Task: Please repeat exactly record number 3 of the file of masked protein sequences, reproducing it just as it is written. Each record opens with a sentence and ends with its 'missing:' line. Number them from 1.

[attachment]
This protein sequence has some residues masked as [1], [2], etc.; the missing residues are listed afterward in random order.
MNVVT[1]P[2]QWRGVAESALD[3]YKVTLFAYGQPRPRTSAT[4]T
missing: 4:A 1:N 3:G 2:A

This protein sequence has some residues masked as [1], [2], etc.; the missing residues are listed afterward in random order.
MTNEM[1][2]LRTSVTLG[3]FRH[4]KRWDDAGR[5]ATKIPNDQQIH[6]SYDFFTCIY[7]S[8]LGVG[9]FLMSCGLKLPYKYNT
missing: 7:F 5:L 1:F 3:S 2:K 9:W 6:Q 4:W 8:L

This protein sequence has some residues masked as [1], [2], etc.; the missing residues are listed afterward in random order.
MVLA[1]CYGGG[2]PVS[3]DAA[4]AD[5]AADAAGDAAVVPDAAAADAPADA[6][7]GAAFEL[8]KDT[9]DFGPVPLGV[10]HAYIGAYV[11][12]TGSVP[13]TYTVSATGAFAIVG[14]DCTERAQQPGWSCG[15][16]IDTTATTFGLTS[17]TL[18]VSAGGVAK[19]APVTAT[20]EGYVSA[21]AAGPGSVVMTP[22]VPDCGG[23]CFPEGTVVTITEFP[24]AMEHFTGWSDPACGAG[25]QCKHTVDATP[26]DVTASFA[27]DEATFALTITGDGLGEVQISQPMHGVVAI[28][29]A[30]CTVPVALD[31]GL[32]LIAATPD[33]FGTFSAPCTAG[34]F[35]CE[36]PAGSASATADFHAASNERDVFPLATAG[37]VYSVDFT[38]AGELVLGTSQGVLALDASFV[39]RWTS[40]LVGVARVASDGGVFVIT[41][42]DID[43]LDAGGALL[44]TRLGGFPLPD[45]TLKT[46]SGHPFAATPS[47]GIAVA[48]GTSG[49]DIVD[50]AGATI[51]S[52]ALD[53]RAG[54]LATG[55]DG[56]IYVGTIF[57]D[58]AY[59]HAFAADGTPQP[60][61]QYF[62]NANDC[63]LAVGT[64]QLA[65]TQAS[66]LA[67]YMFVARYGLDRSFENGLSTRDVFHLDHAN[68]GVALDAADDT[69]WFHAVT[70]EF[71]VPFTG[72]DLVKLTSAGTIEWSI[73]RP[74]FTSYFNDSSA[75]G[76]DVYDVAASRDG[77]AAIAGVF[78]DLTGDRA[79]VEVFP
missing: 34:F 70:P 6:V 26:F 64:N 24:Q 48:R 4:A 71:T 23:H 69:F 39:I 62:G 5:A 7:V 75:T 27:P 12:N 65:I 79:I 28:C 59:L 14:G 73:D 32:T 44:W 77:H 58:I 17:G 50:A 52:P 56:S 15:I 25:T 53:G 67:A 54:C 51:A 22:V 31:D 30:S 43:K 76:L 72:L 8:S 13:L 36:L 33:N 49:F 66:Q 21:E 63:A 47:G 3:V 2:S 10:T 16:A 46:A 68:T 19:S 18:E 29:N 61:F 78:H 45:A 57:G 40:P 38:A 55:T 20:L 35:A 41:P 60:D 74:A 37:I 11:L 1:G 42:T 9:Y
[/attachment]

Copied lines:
This protein sequence has some residues masked as [1], [2], etc.; the missing residues are listed afterward in random order.
MVLA[1]CYGGG[2]PVS[3]DAA[4]AD[5]AADAAGDAAVVPDAAAADAPADA[6][7]GAAFEL[8]KDT[9]DFGPVPLGV[10]HAYIGAYV[11][12]TGSVP[13]TYTVSATGAFAIVG[14]DCTERAQQPGWSCG[15][16]IDTTATTFGLTS[17]TL[18]VSAGGVAK[19]APVTAT[20]EGYVSA[21]AAGPGSVVMTP[22]VPDCGG[23]CFPEGTVVTITEFP[24]AMEHFTGWSDPACGAG[25]QCKHTVDATP[26]DVTASFA[27]DEATFALTITGDGLGEVQISQPMHGVVAI[28][29]A[30]CTVPVALD[31]GL[32]LIAATPD[33]FGTFSAPCTAG[34]F[35]CE[36]PAGSASATADFHAASNERDVFPLATAG[37]VYSVDFT[38]AGELVLGTSQGVLALDASFV[39]RWTS[40]LVGVARVASDGGVFVIT[41][42]DID[43]LDAGGALL[44]TRLGGFPLPD[45]TLKT[46]SGHPFAATPS[47]GIAVA[48]GTSG[49]DIVD[50]AGATI[51]S[52]ALD[53]RAG[54]LATG[55]DG[56]IYVGTIF[57]D[58]AY[59]HAFAADGTPQP[60][61]QYF[62]NANDC[63]LAVGT[64]QLA[65]TQAS[66]LA[67]YMFVARYGLDRSFENGLSTRDVFHLDHAN[68]GVALDAADDT[69]WFHAVT[70]EF[71]VPFTG[72]DLVKLTSAGTIEWSI[73]RP[74]FTSYFNDSSA[75]G[76]DVYDVAASRDG[77]AAIAGVF[78]DLTGDRA[79]VEVFP
missing: 34:F 70:P 6:V 26:F 64:N 24:Q 48:R 4:A 71:T 23:H 69:F 39:I 62:G 5:A 7:V 75:T 27:P 12:N 65:I 79:I 28:C 59:L 14:G 73:D 32:T 44:W 77:H 58:I 17:G 50:A 52:P 56:S 15:I 25:T 53:G 67:A 54:C 51:A 22:V 31:D 30:S 43:K 76:L 72:L 8:S 13:L 36:L 33:N 49:F 66:Q 21:E 63:A 47:G 3:V 2:S 10:T 16:A 46:A 68:T 19:S 18:E 29:N 61:F 78:H 45:A 57:G 40:P 38:A 55:T 20:L 35:A 41:P 60:D 74:A 37:I 11:L 1:G 42:T 9:Y